Newspaper article The Christian Science Monitor

International Women's Day: Which Nation Has Smallest Pay Gap for Women?

Newspaper article The Christian Science Monitor

International Women's Day: Which Nation Has Smallest Pay Gap for Women?

Article excerpt

Several European nations boast smaller pay gaps than the United States, says a new study released on International Women's Day.

Women in the United States have made big strides in reducing the wage gap with men over the past three decades, but pay for women in other industrialized nations is a little more egalitarian on average.

While America's wage gap is much smaller than South Korea's and Japan's, US women still earn nearly a fifth less than their male counterparts. On average among all industrialized nations, women earn about 18 percent less than men despite recent employment rate gains, according to a report the Organization for Economic Cooperation and Development (OECD) released Monday to coincide with International Women's Day.

South Korea has the biggest wage gap at 38 percent, followed by Japan at 33 percent.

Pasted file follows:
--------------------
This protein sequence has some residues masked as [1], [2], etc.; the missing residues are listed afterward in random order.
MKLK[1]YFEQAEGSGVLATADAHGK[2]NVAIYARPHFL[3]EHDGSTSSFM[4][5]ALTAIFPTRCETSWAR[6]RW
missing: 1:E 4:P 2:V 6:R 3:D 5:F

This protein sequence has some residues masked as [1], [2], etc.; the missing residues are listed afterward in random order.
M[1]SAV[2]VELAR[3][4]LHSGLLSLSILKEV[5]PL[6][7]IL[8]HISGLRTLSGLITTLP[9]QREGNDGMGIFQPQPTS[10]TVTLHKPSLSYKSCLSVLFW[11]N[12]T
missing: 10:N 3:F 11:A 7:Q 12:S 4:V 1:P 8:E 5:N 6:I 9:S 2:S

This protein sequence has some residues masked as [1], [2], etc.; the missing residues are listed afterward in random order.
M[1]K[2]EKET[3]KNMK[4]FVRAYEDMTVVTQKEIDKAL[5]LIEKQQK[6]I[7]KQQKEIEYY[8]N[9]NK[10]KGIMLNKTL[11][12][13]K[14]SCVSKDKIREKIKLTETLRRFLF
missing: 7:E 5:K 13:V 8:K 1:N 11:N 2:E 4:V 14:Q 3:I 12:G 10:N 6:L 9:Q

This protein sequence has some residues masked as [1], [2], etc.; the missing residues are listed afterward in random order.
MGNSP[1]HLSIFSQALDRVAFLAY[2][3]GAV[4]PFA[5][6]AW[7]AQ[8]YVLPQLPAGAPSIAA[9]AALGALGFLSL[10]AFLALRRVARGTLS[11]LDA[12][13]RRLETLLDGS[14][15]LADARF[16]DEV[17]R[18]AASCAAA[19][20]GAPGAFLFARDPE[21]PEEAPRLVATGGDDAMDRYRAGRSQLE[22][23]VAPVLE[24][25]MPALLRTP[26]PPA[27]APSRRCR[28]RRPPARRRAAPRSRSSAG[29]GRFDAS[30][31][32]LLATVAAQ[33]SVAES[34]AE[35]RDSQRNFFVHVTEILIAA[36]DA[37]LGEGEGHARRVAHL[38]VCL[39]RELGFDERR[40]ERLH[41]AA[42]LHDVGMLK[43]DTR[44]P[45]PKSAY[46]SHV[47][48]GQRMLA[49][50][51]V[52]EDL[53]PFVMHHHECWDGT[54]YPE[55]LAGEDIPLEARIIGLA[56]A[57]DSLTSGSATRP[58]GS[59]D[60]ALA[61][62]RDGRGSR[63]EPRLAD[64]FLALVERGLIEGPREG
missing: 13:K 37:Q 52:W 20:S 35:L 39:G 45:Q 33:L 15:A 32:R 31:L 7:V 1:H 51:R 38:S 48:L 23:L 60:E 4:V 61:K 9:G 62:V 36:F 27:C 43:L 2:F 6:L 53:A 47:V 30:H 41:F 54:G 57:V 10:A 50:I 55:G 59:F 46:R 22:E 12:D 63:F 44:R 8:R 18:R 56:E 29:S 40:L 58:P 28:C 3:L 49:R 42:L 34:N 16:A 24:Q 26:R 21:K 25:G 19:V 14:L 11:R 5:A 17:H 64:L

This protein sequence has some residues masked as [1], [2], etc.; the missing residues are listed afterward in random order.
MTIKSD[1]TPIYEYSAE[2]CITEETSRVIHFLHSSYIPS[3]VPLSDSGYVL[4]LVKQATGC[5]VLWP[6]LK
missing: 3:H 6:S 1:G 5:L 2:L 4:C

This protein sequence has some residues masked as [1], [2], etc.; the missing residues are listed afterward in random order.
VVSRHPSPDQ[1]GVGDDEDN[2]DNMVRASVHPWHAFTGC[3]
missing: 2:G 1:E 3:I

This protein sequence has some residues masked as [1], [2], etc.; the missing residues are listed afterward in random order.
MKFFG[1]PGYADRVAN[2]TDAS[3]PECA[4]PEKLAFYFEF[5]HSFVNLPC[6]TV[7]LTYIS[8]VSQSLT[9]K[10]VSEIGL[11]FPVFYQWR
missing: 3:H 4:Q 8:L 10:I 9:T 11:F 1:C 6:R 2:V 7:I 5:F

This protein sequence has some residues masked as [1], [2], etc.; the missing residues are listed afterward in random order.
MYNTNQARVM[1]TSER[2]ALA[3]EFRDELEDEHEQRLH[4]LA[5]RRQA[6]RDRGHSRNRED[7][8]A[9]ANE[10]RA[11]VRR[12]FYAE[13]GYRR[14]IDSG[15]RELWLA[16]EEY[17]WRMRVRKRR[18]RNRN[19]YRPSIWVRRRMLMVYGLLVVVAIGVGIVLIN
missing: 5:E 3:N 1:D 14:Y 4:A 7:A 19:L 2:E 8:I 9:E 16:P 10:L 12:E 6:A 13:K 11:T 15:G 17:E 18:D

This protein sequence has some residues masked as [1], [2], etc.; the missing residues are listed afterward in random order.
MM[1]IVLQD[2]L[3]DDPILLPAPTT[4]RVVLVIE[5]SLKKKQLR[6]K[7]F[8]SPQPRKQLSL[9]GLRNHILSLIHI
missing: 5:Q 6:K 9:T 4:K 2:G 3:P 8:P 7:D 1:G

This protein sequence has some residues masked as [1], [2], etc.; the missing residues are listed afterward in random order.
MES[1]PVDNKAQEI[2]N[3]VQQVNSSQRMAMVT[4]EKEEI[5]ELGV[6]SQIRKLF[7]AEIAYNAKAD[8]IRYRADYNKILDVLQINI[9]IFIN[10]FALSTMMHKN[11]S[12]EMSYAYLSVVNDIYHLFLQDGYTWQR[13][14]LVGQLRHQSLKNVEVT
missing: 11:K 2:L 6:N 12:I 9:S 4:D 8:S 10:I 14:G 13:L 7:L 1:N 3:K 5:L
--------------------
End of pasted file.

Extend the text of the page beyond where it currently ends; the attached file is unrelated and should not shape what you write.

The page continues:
Belgium has the smallest wage gap: 9 percent. Click below to see where gender-based wage differences are the biggest and smallest among 22 of 30 industrialized countries (Austria, Turkey, Mexico, Slovakia, Italy, Iceland, Luxembourg, and Norway were not ranked).

IN PICTURES: Top 10 developed countries where women make less than men

IN PICTURES: Top 10 developed countries where women's pay comes closest to men's pay

Unequal pay prevails in part because women are more likely to work in lower-paying jobs, which is caused in part because women in nearly all OECD countries spend at least twice as much time as men taking care of children or other relatives, according to the report.

Still, the wage gap does reflect an improvement from 25 years ago, when women earned 26 percent less than men among all OCED countries. The disparity was 32 percent in the US.

Women have narrowed the gap as their employment rates have risen. While fewer than half of all women aged 15 to 64 in OECD countries participated in the labor market in 1970, today nearly 60 percent of women work. …

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